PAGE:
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Photography by Ulrike RindermannMake-up by Kay Montano using CHANEL Beauty

FRANCESCA

HAYWARD

Born in Nairobi to a British father and a Kenyan mother, Francesca Hayward moved to the UK aged two to live with her grandparents in the seaside town of Worthing, West Sussex. It was there that she discovered a VHS video of Tchaikovsky’s The Nutcracker, which turned her baby steps into pirouettes. Since then, she’s danced her way to the top; hired by the Royal Ballet Company in 2011, she became a principal dancer in 2016.

At her level, dance is a form of speechless narrative that uses both the body’s elegance and athleticism to communicate. The work of the body and the ability of the dancer to express grief, love, joy (or the complex hybrids of these that constitute emotional life) produce ballet’s particular muscular grace, and Hayward’s precise technique and raw emotional power makes her one of the most distinguished dancers at work today.

When preparing for her roles, she says, “I start by trying to devour anything that’s out there already about the story. If there’s a film or a book or other performances, I read and watch as much as possible and then make sure I only take the parts that I can understand on a personal level. With Juliet [in Romeo and Juliet], for example, how many different versions of her are there? You have to take her as who you think she is and understand her how you see her.”

This approach can bring its own challenges, partic-ularly because the stage itself allows for its own form of (late) interpretation. “Sometimes I don’t find a character until I’m actually in the show,” admits Hayward. “If I haven’t done the story from start to finish in rehearsal enough to really know the character’s journey, then I’ll be on stage and think to myself, well, this move doesn’t feel right at that moment, given what just happened before.” For Hayward, the performance itself is process.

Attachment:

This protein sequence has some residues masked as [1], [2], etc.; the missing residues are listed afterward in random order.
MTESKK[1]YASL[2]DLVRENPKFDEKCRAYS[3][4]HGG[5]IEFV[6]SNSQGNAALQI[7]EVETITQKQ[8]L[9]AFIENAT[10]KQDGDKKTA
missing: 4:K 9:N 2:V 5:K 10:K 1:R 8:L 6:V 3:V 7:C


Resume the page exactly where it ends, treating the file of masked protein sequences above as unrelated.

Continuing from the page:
In the autumn, Hayward and Alexander Campbell will lead the cast in The Limit, a new adaptation of Sam Steiner’s award-winning play Lemons Lemons Lemons Lemons Lemons, which director Ed Madden and choreographer Kristen McNally have reimagined as a work of dance-theatre with an original score by Isobel Waller-Bridge. According to the show’s advertising, “the average person speaks more than 123 million words in a lifetime. But what if there were a limit?” It seems the perfect role for Hayward, already working at the sharp edge of where language defers to movement – but whose own capacity for expression is limitless. ◉

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All make-up by Kay Montano at C/O Management using CHANEL Les Beiges Summer To Go and CHANEL Hydra Beauty Micro Crème Yeux. All clothing by CHANEL and all jewellery by CHANEL Fine Jewellery.

Styling: Caroline Issa / Hair: Bianca Simone / Photography assistant: Sophie Guillouart/ Styling assistant: Emily Whitehurst